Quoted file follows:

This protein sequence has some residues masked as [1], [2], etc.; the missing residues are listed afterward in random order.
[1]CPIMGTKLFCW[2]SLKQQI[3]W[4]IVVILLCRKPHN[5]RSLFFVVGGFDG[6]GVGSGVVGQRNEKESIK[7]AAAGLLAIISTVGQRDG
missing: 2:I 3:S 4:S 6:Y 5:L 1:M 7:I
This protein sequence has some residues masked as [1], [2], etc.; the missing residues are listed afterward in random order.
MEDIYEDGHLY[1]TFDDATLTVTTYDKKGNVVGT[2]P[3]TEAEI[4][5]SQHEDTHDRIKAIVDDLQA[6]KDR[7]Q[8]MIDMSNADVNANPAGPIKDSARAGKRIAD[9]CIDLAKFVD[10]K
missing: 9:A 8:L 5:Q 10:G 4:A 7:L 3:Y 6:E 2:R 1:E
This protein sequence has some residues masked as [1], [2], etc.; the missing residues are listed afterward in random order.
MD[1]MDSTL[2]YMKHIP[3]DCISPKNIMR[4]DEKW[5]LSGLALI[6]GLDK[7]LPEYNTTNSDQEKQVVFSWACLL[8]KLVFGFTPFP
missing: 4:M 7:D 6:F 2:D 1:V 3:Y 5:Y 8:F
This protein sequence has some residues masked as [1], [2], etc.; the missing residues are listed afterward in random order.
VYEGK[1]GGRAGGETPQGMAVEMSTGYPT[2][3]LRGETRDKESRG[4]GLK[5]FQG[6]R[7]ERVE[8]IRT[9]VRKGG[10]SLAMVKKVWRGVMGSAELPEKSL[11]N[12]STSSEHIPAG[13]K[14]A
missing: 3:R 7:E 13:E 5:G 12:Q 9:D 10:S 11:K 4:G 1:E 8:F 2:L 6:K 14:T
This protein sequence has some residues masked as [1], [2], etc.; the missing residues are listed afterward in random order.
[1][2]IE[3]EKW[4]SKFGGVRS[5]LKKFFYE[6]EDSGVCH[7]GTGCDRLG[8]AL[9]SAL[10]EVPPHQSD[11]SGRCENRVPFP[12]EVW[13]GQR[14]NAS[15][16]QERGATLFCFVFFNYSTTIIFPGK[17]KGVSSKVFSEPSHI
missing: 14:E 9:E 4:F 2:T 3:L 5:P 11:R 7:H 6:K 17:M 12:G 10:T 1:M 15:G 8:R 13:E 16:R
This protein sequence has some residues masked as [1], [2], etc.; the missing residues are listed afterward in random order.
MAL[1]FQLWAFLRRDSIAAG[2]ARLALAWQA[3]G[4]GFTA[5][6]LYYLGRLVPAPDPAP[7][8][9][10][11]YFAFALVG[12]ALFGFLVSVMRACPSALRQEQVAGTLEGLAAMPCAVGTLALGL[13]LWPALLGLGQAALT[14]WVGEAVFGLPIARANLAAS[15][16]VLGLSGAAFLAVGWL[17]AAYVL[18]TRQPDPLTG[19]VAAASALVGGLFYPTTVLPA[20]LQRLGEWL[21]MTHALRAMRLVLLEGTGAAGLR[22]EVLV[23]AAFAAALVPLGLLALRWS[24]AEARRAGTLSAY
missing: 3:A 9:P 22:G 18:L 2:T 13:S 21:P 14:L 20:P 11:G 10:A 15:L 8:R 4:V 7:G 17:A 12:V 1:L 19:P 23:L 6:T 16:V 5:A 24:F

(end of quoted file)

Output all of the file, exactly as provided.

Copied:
This protein sequence has some residues masked as [1], [2], etc.; the missing residues are listed afterward in random order.
[1]CPIMGTKLFCW[2]SLKQQI[3]W[4]IVVILLCRKPHN[5]RSLFFVVGGFDG[6]GVGSGVVGQRNEKESIK[7]AAAGLLAIISTVGQRDG
missing: 2:I 3:S 4:S 6:Y 5:L 1:M 7:I
This protein sequence has some residues masked as [1], [2], etc.; the missing residues are listed afterward in random order.
MEDIYEDGHLY[1]TFDDATLTVTTYDKKGNVVGT[2]P[3]TEAEI[4][5]SQHEDTHDRIKAIVDDLQA[6]KDR[7]Q[8]MIDMSNADVNANPAGPIKDSARAGKRIAD[9]CIDLAKFVD[10]K
missing: 9:A 8:L 5:Q 10:G 4:A 7:L 3:Y 6:E 2:R 1:E
This protein sequence has some residues masked as [1], [2], etc.; the missing residues are listed afterward in random order.
MD[1]MDSTL[2]YMKHIP[3]DCISPKNIMR[4]DEKW[5]LSGLALI[6]GLDK[7]LPEYNTTNSDQEKQVVFSWACLL[8]KLVFGFTPFP
missing: 4:M 7:D 6:F 2:D 1:V 3:Y 5:Y 8:F
This protein sequence has some residues masked as [1], [2], etc.; the missing residues are listed afterward in random order.
VYEGK[1]GGRAGGETPQGMAVEMSTGYPT[2][3]LRGETRDKESRG[4]GLK[5]FQG[6]R[7]ERVE[8]IRT[9]VRKGG[10]SLAMVKKVWRGVMGSAELPEKSL[11]N[12]STSSEHIPAG[13]K[14]A
missing: 3:R 7:E 13:E 5:G 12:Q 9:D 10:S 11:K 4:G 1:E 8:F 2:L 6:K 14:T
This protein sequence has some residues masked as [1], [2], etc.; the missing residues are listed afterward in random order.
[1][2]IE[3]EKW[4]SKFGGVRS[5]LKKFFYE[6]EDSGVCH[7]GTGCDRLG[8]AL[9]SAL[10]EVPPHQSD[11]SGRCENRVPFP[12]EVW[13]GQR[14]NAS[15][16]QERGATLFCFVFFNYSTTIIFPGK[17]KGVSSKVFSEPSHI
missing: 14:E 9:E 4:F 2:T 3:L 5:P 11:R 7:H 6:K 17:M 12:G 10:T 1:M 15:G 8:R 13:E 16:R
This protein sequence has some residues masked as [1], [2], etc.; the missing residues are listed afterward in random order.
MAL[1]FQLWAFLRRDSIAAG[2]ARLALAWQA[3]G[4]GFTA[5][6]LYYLGRLVPAPDPAP[7][8][9][10][11]YFAFALVG[12]ALFGFLVSVMRACPSALRQEQVAGTLEGLAAMPCAVGTLALGL[13]LWPALLGLGQAALT[14]WVGEAVFGLPIARANLAAS[15][16]VLGLSGAAFLAVGWL[17]AAYVL[18]TRQPDPLTG[19]VAAASALVGGLFYPTTVLPA[20]LQRLGEWL[21]MTHALRAMRLVLLEGTGAAGLR[22]EVLV[23]AAFAAALVPLGLLALRWS[24]AEARRAGTLSAY
missing: 3:A 9:P 22:G 18:L 2:T 13:S 21:P 14:L 20:P 11:G 10:A 15:L 8:R 4:V 7:G 17:A 12:V 1:L 19:P 23:L 6:T 16:V 5:A 24:F